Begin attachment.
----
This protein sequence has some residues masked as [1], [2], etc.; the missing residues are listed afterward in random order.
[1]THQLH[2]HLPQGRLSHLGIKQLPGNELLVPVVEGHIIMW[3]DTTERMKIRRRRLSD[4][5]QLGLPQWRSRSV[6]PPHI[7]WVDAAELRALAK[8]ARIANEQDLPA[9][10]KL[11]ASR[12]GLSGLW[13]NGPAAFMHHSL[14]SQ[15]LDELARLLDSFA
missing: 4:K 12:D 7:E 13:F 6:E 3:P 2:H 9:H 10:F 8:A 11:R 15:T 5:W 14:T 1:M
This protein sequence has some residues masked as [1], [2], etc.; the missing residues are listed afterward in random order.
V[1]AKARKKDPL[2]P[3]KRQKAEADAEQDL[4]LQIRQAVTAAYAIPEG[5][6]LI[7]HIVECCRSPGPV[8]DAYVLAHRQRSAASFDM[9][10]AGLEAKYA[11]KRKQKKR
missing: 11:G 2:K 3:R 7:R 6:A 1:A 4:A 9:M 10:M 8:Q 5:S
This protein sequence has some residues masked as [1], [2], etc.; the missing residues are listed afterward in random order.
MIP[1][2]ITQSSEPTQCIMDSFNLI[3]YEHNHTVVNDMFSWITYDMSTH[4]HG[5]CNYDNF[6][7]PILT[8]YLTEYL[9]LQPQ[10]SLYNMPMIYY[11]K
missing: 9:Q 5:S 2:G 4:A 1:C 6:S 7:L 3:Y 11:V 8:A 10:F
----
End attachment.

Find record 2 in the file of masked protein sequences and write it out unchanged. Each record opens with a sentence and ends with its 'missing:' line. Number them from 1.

This protein sequence has some residues masked as [1], [2], etc.; the missing residues are listed afterward in random order.
V[1]AKARKKDPL[2]P[3]KRQKAEADAEQDL[4]LQIRQAVTAAYAIPEG[5][6]LI[7]HIVECCRSPGPV[8]DAYVLAHRQRSAASFDM[9][10]AGLEAKYA[11]KRKQKKR
missing: 11:G 2:K 3:R 7:R 6:A 1:A 4:A 9:M 10:M 8:Q 5:S